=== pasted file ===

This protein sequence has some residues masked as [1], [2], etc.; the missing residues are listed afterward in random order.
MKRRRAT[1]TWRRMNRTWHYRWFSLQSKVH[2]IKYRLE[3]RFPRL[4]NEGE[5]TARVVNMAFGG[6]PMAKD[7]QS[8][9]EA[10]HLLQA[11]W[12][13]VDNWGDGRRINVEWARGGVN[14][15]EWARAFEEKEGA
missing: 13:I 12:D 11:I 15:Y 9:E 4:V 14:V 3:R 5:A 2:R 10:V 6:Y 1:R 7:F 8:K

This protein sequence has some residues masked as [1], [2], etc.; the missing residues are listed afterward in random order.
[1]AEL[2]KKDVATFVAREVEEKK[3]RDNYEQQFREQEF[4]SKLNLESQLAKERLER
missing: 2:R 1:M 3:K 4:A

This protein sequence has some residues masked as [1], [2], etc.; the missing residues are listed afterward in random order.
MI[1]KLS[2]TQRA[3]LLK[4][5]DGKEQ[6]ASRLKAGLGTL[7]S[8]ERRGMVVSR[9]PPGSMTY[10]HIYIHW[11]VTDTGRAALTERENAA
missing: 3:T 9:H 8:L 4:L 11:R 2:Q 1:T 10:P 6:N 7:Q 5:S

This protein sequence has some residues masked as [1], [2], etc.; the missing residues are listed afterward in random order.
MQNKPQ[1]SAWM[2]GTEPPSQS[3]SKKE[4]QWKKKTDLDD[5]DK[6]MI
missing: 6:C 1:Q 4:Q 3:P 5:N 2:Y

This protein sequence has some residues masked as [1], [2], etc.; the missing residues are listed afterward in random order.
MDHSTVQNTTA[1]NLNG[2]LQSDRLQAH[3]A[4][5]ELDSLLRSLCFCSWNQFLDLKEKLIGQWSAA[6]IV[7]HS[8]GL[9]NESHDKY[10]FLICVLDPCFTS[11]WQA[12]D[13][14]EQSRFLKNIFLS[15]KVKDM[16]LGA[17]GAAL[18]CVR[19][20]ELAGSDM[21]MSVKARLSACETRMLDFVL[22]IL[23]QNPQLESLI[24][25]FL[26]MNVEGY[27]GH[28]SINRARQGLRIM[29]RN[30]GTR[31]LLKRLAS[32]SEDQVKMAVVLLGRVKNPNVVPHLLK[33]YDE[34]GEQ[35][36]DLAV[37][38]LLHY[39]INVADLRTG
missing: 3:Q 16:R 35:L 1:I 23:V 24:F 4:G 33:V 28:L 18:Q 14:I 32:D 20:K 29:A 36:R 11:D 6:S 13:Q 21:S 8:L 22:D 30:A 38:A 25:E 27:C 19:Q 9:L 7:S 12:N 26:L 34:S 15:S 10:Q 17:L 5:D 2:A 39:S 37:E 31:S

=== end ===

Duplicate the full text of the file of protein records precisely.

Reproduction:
This protein sequence has some residues masked as [1], [2], etc.; the missing residues are listed afterward in random order.
MKRRRAT[1]TWRRMNRTWHYRWFSLQSKVH[2]IKYRLE[3]RFPRL[4]NEGE[5]TARVVNMAFGG[6]PMAKD[7]QS[8][9]EA[10]HLLQA[11]W[12][13]VDNWGDGRRINVEWARGGVN[14][15]EWARAFEEKEGA
missing: 13:I 12:D 11:I 15:Y 9:E 4:V 14:V 3:R 5:A 2:R 10:V 6:Y 1:R 7:F 8:K

This protein sequence has some residues masked as [1], [2], etc.; the missing residues are listed afterward in random order.
[1]AEL[2]KKDVATFVAREVEEKK[3]RDNYEQQFREQEF[4]SKLNLESQLAKERLER
missing: 2:R 1:M 3:K 4:A

This protein sequence has some residues masked as [1], [2], etc.; the missing residues are listed afterward in random order.
MI[1]KLS[2]TQRA[3]LLK[4][5]DGKEQ[6]ASRLKAGLGTL[7]S[8]ERRGMVVSR[9]PPGSMTY[10]HIYIHW[11]VTDTGRAALTERENAA
missing: 3:T 9:H 8:L 4:L 11:R 2:Q 1:T 10:P 6:N 7:Q 5:S

This protein sequence has some residues masked as [1], [2], etc.; the missing residues are listed afterward in random order.
MQNKPQ[1]SAWM[2]GTEPPSQS[3]SKKE[4]QWKKKTDLDD[5]DK[6]MI
missing: 6:C 1:Q 4:Q 3:P 5:N 2:Y

This protein sequence has some residues masked as [1], [2], etc.; the missing residues are listed afterward in random order.
MDHSTVQNTTA[1]NLNG[2]LQSDRLQAH[3]A[4][5]ELDSLLRSLCFCSWNQFLDLKEKLIGQWSAA[6]IV[7]HS[8]GL[9]NESHDKY[10]FLICVLDPCFTS[11]WQA[12]D[13][14]EQSRFLKNIFLS[15]KVKDM[16]LGA[17]GAAL[18]CVR[19][20]ELAGSDM[21]MSVKARLSACETRMLDFVL[22]IL[23]QNPQLESLI[24][25]FL[26]MNVEGY[27]GH[28]SINRARQGLRIM[29]RN[30]GTR[31]LLKRLAS[32]SEDQVKMAVVLLGRVKNPNVVPHLLK[33]YDE[34]GEQ[35][36]DLAV[37][38]LLHY[39]INVADLRTG
missing: 3:Q 16:R 35:L 1:I 23:V 24:F 4:G 33:V 28:L 18:Q 14:I 32:D 20:K 29:A 36:R 11:D 6:S 13:Q 21:S 8:L 22:D 30:A 38:A 25:E 27:C 19:Q 9:L 7:S 12:N 26:L 34:S 15:S 10:Q 17:L 5:D 2:A 39:S 37:E 31:S